> George Mason University
> MS 3G1
> Fairfax, VA 22030
> [log in to unmask]
> ----- Original Message -----
> From: Maureen Connors <[log in to unmask]>
> Date: Friday, October 16, 2009 6:52 pm
> Subject: Re: Some ideas/concerns
> > Hello All,
> > I too would like teaching experience and find it interesting
> > the department is so concerned about people reaching candidacy
> > yet do not provide the opportunity (at least for those of us
> > interested) to teach and develop the skills necessary to enter a
> > very competitive job market. I would think that increasing the
> > chances for students in acquiring teaching positions at other
> > institutions would be even more valuable in building a name for
> > Mason's history program.
> > My fiance is a first year PhD student at West Virginia
> > where he is leading two sections of recitation. Next year he
> > be teaching his own course. They also have a post-doc program,
> > which we also don't have.
> > I think that it's disappointing that PhD students are not
> > 100 level courses at Mason. I can't imagine it would be more
> > expensive to hire 1, 2, or even 3 PhD students from our
> > department, have them each teach one of these courses, and
> > the function that these outside adjuncts serve. Are these full-
> > time non-tenure track adjuncts? If not, and they are payed per
> > course, then all the more reason to hire PhD students from
> > the program. Admittedly, I have not had the chance to be a TA,
> > but grading quizzes and exams is hardly the kind of job
> > that I would like to have before entering the job market.
> > My undergraduate institution, The University of Montana,
> > that their graduate students take on recitation sections for the
> > 100 level courses. This was not just in the history department,
> > but was college wide. UM is also half the size of Mason in
> > of student body, funding, etc. So I come from that sort of
> > background and find it frustrating that our options are more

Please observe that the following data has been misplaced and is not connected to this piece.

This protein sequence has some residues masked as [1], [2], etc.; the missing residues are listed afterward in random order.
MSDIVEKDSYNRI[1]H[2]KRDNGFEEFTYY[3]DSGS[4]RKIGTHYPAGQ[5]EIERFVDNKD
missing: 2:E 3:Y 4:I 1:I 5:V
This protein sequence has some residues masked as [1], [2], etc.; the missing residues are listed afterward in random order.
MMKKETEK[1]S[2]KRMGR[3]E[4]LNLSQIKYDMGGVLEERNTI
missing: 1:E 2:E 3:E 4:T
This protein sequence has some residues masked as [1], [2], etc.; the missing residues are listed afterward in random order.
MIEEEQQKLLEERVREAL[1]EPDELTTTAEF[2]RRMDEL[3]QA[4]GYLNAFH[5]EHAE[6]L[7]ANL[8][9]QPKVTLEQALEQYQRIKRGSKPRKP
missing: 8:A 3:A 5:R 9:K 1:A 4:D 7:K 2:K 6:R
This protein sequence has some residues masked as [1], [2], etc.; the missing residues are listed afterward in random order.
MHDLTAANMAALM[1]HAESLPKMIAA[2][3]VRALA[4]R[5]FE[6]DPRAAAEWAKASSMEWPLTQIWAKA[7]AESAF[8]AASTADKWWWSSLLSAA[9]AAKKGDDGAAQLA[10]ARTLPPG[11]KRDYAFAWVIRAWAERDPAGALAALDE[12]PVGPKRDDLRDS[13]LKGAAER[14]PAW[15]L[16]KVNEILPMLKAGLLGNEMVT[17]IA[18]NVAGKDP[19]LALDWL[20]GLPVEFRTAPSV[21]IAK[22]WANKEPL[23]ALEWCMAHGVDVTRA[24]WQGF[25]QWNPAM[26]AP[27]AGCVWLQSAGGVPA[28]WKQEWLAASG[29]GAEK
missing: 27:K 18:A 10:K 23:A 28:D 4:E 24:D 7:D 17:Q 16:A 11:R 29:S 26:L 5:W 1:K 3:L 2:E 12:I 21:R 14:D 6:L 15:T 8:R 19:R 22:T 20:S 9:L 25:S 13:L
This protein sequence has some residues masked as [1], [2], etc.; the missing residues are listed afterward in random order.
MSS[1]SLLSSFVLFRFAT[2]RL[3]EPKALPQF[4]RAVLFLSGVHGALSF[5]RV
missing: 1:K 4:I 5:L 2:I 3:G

> > limited at Mason.
> > I am in favor of going through whatever channels we need to in
> > making teaching opportunities an option to PhD students.
> > Maureen Connors
> > --- On Fri, 10/16/09, Jenny Reeder <[log in to unmask]> wrote:
> > > From: Jenny Reeder <[log in to unmask]>
> > > Subject: Some ideas/concerns
> > > To: [log in to unmask]
> > > Date: Friday, October 16, 2009, 4:25 PM
> > > Hello, friends,
> > >
> > > In talking with a few of you, I've been able to formulate
> > > my thoughts about some concerns with our program that I
> > > thought I would raise here. I'd love your feedback--do you
> > > have similar concerns? and what do you think we can do to
> > > make some good changes?
> > >
> > > How do you all feel about teaching experience? Is it
> > > important to you? Do you feel like we have opportunities
> > > here to make ourselves marketable for tenure-track positions
> > > after graduation? Do you think we should be able to teach
> > > lower-level courses, like History 100? Or even courses that
> > > fit our specific interest areas?
> > >
> > > I'm TAing for History 100 this semester, and the
> > > opportunity has given me an entirely different view of
> > > possibilities (I've been working at CHNM for the previous 3
> > > years). While it's kind of a pain to grade, I appreciate the
> > > experience. Now, though, I want teaching experience. Is
> > > there a reason why we can't teach Western Civ? Or American
> > > survey courses? It seems like it would actually save the
> > > university money from hiring adjuncts, plus provide more
> > > support to PhD students, plus make us more marketable for
> > > tenure-track positions after graduation. I know some of you
> > > lead recitations, but aren't there only two of you (Steve
> > > & Nona)? Can more people do that? And is anybody
> > > (besides Jeremy with Clio 2) teaching? Or can we only teach
> > > outside GMU?
> > >
> > > What say you all?
> > >
> > > Jenny
> > >